Video Premiere: Psalm Zero – “Hunchback”

Earlier this year Brooklyn duo Psalm Zero released Real Rain, the first of a planned trilogy of special cassette releases called The Birthright Trilogy. Five months later avant-garde stalwart Charlie Looker and guitar genius Andrew Hock (if you read Decibel you know who Castevet are) have returned with the second installation, Hunchback, which will be released September 29 on Black Mass Productions.

Psalm Zero have always excelled at juxtaposing seemingly disparate sounds, namely meditative gothic post-punk and jagged, martial industrial music, and in casual conversation with Hock the comparison “Death meets Depeche Mode” was tossed out, and hearing the track now, it’s hard to disagree. Ornate, surreally detached melodies commingle with raw, aggressive death metal riffs and growled vocals, making for the most outwardly “metal” song Psalm Zero have recorded in their short history.

In addition, they’ve teamed up with award-winning filmmaker Roger Hayn for a stunning, surreal video for “Hunchback” that immediately elicits comparisons to the equally abstract work of Stan Brakhage.

Hock, Looker, Hayn, and yours truly set up a casual online chat to glean a couple good quotes about the track, but it turned into a great little back and forth, so it’s been reproduced here for your reading pleasure. And as Hock mentions, maybe it’s time to mane “demon gaze” a thing.

What’s the whole concept behind the song? Or is there one?

Charlie Looker: Lyrically, I don’t want to over-explain the song and try to reduce it to a single message, but the main themes are Jewish self-hatred and drug addiction. I think a lot of anti-Semitism is an expression of anti-intellectualism, anti-capitalism, and a general contempt for what a weakling modern man has become. “Hunchback” is about how our desire to destroy our own minds with hard drugs is an expression of having internalized all those fascist ideas. Drugs are more than just Romantic, they’re fascist. The lyrics contain references to the Old Testament, Crowley, and two great psychoanalyst/philosophers Carl Jung and Julia Kristeva.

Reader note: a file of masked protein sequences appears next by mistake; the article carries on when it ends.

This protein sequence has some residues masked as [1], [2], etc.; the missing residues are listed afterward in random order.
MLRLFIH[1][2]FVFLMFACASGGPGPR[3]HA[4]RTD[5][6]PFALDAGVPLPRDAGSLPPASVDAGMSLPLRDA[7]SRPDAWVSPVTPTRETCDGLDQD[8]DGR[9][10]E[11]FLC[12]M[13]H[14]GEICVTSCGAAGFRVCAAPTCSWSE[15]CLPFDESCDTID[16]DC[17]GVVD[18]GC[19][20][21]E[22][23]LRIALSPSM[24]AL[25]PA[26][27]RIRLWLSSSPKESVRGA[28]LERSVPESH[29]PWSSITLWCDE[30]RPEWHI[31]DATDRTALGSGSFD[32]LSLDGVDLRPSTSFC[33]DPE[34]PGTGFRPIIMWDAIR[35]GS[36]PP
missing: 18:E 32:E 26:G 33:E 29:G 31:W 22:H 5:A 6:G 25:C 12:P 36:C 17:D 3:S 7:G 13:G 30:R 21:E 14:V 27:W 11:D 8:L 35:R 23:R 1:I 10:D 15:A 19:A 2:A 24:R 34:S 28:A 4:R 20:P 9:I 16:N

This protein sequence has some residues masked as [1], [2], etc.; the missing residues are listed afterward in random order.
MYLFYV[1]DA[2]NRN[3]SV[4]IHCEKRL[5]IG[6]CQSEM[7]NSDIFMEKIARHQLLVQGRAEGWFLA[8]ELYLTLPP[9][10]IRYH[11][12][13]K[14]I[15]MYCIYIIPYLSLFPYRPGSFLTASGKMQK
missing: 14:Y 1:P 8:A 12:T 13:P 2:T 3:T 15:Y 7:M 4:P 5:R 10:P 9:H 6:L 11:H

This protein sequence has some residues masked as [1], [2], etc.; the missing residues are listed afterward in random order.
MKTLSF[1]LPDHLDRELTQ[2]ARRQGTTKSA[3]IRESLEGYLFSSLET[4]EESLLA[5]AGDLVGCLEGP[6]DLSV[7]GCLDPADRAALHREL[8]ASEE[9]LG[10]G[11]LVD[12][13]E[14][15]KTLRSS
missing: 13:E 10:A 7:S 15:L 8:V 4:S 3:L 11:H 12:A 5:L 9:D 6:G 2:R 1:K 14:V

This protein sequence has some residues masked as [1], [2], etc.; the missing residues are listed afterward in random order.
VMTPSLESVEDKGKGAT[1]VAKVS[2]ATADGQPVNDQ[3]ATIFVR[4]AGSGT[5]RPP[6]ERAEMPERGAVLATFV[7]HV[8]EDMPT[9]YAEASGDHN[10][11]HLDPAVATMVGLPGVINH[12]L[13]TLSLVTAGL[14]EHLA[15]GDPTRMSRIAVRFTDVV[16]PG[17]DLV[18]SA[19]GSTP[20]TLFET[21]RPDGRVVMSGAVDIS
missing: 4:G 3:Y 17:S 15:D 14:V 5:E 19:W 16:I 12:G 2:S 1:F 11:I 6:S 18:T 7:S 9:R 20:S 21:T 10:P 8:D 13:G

As for Depeche Mode meets Death…In general with Psalm Zero, it would be inaccurate and over-simplistic to say that I’m bring the Mode and Andrew’s bringing the Death. But in this particular song, the process may have broken down roughly along those lines.

Andrew Hock: Well, this song was almost purely collaborative, save the mid section.

Charlie: Yeah talking about song-writing process can be weird, because each song is pretty different the way it goes down. Let’s just put it this way… combining disparate influences is not a conscious decision with us.

Andrew: I think we came into that song with poking fun at all the black metal bands biting shoegaze so heavily and we were all about Immolation’s Unholy Cult at the time, and we smoked a bunch of weed and coined the term “demon gaze”.

Charlie: We just get going on some material and all these elements come in.

Andrew: I had already had that first riff written for a while and the song kind of blossomed out of that. Which does have a strong tie to the feel of some of the more melodic parts on Unholy Cult, especially the ending riff of the title track.

Charlie: Yeah, this has the most death metal elements of any Psalm Zero song. As for Depeche Mode, that’s just a big influence on how I write melodies and how I sing. I mean, the song isn’t really Depeche Mode meets Death. It’s just Charlie Looker meets Andrew Hock basically!

And Roger, what was your idea behind the video?

Roger Hayn: I wanted for the video to complement the music in texture rather than subject matter. I listened to the track a few times and it got me thinking about a cross between the “Christbait Rising” video, some avant-garde films from the 1960’s / 70’s and a ballet. It felt right to me so I went with it.

Andrew: Roger and I actually grew up together, so we’ve known each other since elementary school, but really connected later in life. He went to bad kid high school and I went to jazz dork high school but hung out with the bad kids.

Charlie: The very dichotomy being addressed in Hunchback.

Andrew: Roger’s not Jewish though. You should check Roger’s short, Introducing Bobby. It won best short at AFI two years ago.

Roger: Yeah, please do check out my short if you find some time. I hope you like it. And thanks for suggesting it, Andrew.